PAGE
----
In the face of the global rise of disinformation, journalists’ credibility, trust, and accountability is under increasing scrutiny by the public. With that in mind, professors Marc-François Bernier (University of Ottawa) and Marie-Eve Carignan (Université de Sherbrooke) have led an extensive survey of Quebec-based media to better understand how the fake news phenomenon has affected trust in the province’s news providers.
The bilingual questionnaire surveyed 1,598 Quebec residents in April 2023 and uncovered:
- Media credibility is down despite respondents saying they accept events being reported on by journalists did occur.
- Nearly half of respondents believe journalists contribute to creating fake news.
- 71% believe journalists allow their coverage to be led by their own political beliefs.
- It’s nearly a 50-50 split over the belief government subsidies sway how a journalist covers its leaders; it is a similar split whether journalists’ interests are led by their own organizations or by the public interest.
- 41% believe journalists attempt to cover up their mistakes.
- A respondents political affiliation sways their perception and opinion of the media with conservative-leaning ideology is more critical.
- Quebecers may not completely see the Quebec Press Council as an accountable organizational body.
While Quebec trust in the media is fragile, there is optimism:
- Over 50% believe that journalists who work a beat or enjoy knowledge of specific topics accurately report the news.
- 76% continue to digest their news through traditional platforms with TV identified as the most trustful or trusted source for news.
- Half of respondents believe journalists value public comments and criticism.
“It is rare to find such a detailed survey of journalists and media credibility in Quebec, including how much confidence they are afforded – and not.”
— Full Professor in Communication at uOttawa’s Faculty of Arts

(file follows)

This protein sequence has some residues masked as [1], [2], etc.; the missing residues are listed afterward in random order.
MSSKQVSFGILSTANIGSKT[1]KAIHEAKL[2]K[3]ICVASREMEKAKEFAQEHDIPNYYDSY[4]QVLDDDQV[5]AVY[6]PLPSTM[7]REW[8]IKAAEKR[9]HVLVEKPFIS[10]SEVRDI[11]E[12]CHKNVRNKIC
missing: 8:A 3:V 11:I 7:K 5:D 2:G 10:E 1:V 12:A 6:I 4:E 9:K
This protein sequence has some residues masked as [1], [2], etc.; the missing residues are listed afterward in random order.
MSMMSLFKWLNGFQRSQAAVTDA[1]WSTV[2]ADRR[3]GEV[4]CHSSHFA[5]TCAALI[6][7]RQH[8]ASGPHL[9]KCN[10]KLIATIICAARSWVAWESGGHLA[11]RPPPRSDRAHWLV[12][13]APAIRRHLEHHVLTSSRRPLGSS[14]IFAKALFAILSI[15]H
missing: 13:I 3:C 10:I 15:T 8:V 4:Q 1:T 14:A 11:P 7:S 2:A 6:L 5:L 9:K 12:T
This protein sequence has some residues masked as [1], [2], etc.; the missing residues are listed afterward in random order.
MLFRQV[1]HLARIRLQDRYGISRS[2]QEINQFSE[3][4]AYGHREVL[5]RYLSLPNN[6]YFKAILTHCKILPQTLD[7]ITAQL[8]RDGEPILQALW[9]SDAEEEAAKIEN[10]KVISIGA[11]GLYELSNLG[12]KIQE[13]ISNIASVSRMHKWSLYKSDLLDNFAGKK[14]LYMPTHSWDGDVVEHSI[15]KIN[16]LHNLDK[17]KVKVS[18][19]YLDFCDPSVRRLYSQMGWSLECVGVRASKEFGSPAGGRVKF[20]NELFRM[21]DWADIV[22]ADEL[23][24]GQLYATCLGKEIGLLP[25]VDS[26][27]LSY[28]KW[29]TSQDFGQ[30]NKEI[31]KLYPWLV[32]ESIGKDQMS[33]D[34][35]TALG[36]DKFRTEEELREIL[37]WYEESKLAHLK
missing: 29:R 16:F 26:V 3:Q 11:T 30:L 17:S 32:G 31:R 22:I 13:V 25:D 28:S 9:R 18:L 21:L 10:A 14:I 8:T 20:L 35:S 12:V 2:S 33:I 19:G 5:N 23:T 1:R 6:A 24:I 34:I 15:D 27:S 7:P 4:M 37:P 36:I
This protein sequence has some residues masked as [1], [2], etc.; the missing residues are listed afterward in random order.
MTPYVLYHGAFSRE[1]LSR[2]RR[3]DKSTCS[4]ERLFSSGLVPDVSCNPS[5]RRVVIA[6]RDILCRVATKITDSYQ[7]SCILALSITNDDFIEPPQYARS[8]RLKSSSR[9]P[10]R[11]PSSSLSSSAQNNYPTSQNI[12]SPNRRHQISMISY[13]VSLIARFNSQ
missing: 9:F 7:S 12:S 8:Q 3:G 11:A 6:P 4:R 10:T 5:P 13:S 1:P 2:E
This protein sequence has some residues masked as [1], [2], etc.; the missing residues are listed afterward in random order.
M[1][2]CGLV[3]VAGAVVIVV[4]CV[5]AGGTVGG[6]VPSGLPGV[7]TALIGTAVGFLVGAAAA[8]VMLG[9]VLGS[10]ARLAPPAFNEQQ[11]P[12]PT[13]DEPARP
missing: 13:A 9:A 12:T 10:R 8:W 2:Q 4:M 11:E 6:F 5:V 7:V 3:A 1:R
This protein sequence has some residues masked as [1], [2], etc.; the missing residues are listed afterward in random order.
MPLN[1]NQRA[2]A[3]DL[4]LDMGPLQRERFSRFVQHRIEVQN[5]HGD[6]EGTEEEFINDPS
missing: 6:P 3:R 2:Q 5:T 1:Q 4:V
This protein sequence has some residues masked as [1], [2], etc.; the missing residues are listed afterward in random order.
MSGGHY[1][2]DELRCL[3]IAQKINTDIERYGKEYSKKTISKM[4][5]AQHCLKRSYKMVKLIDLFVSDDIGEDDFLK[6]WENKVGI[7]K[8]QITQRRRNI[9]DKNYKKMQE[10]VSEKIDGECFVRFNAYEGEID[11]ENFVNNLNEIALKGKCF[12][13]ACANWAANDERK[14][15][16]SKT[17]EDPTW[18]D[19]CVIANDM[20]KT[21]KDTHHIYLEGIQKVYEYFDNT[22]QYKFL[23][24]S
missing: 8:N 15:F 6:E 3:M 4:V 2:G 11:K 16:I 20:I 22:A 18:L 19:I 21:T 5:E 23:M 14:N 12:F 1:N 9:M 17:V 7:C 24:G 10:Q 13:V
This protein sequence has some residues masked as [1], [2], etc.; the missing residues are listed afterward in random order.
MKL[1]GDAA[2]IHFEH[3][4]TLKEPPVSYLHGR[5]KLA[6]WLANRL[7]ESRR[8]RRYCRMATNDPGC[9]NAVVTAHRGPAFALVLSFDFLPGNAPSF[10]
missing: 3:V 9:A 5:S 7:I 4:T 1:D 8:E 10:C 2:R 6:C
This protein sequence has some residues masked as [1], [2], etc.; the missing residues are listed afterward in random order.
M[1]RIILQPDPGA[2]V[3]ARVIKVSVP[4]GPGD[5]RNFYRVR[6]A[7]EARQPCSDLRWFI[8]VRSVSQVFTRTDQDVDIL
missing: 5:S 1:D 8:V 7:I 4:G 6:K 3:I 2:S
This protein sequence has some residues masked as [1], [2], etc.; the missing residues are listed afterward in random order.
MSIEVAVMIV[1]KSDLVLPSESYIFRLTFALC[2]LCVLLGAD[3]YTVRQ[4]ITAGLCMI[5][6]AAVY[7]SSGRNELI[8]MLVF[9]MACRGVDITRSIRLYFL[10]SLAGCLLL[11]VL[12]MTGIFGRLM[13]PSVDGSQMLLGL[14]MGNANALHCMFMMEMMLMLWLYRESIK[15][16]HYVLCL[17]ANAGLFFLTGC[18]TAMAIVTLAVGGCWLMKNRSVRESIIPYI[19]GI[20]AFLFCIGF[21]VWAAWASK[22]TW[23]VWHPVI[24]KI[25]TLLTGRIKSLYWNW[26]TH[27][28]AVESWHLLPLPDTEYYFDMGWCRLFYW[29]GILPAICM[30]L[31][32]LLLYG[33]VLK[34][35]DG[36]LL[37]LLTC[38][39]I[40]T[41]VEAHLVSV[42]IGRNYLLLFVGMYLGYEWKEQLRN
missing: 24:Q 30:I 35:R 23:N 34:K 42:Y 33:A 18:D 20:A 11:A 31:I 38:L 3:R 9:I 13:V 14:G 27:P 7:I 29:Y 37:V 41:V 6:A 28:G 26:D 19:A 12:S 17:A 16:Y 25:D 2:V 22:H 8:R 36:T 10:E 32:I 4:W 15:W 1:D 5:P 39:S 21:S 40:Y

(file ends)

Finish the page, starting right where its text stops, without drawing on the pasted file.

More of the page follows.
“It is rare to find such a detailed survey of journalists and media credibility in Quebec, including how much confidence they are afforded – and not. We wanted to go beyond general impressions and identify indicators related to credibility and confidence. This survey will enrich debates at the Festival International de Journalisme de Carleton-sur-Mer, which comes as the Quebec Press Council celebrates its 50th anniversary.”
– Marc-Francois Bernier, Full Professor in Communication at uOttawa’s Faculty of Arts.
“Confidence in the media is fragile and the rise of disinformation has created a lot of confusion with the public.”
— Professor in Communication and Co-chair in Prevention of Radicalisation and Violent Extremism.
“Coming out of a pandemic that generated a lot of mistrust towards different institutions, it was essential to better understand the rapport Quebecers have with the media. While respondents signalled they have more trust in traditional media outlets, we noted mistrust and hesitation from some regarding journalistic practices. This signals the need to better educate the public on the deontology and ethics of the profession. Confidence in the media is fragile and the rise of disinformation has created a lot of confusion with the public. Half of the correspondents believe journalists contribute to broadcasting fake news, confounding this same phenomenon with potential journalistic errors and inexactitudes.”
– Marie-Eve Carignan, Professor in Communication and Co-chair in Prevention of Radicalisation and Violent Extremism.
Full research findings can be consulted here (in French).
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